Getting each biopsy sample usually takes about 15 seconds. The entire procedure from start to finish generally takes around 20 to 30 minutes if ultrasound is used.

After an FNA

Your doctor or nurse will tell you how to care for the biopsy site and what you can and canít do while it heals. Biopsies can sometimes cause bleeding, bruising, or swelling. This can make it seem like the breast lump is larger after the biopsy. Most often, this is nothing to worry about, and the bleeding, bruising, and swelling go away over time.



What does an FNA show?

A doctor called a pathologist will look at the biopsy tissue or fluid to find out if there are cancer cells in it.

If the fluid is brown, green, or tan, the lump is most likely a cyst, and not cancer.
Bloody or clear fluid can mean either a cyst thatís not cancer or, very rarely, cancer.

If the lump is solid, the doctor will look at small groups of cells from the biopsy to determine what it is.

The main advantages of FNA are that it is fairly quick, and the skin doesnít have to be cut, so no stitches are needed and there is usually no scar. Also, in some cases itís possible to make the diagnosis the same day.

An FNA biopsy is the easiest type of biopsy to have, but it can sometimes miss a cancer if the needle does not go into the cancer cells, or if it doesn't remove enough cells. Even if an FNA does find cancer, there might not be enough cancer cells to do some of the other lab tests that are needed.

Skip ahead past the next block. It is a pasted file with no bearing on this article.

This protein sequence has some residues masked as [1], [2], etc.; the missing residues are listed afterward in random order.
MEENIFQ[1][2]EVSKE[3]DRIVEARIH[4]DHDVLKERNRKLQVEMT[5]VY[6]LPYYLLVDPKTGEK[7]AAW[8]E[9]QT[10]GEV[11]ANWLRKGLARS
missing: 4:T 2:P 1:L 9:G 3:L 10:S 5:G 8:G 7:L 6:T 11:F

If the results of the FNA biopsy do not give a clear diagnosis, or your doctor still has concerns, you might need to have a second biopsy or a different type of biopsy.

Core Needle Biopsy of the Breast

This is often the preferred type of biopsy if breast cancer is suspected, because it removes more breast tissue than a fine needle aspiration (FNA), and it doesn't require surgery.

During this procedure, the doctor uses a hollow needle to take out pieces of breast tissue from the area of concern. This can be done with the doctor feeling the area, or while using an imaging test to guide the needle.

What is a core needle biopsy?



For a CNB, the doctor uses a hollow needle to take out pieces of breast tissue from a suspicious area the doctor has felt or has pinpointed on an imaging test. The needle may be attached to a spring-loaded tool that moves the needle in and out of the tissue quickly, or it may be attached to a suction device that helps pull breast tissue into the needle.

A small cylinder (core) of tissue is taken out in the needle. Several cores are often removed.

 

The doctor doing the CNB may put the needle in place by feeling the lump. But usually the needle is put into the abnormal area using some type of imaging test to guide the needle into the right place. Some of the imaging tests a doctor may use include: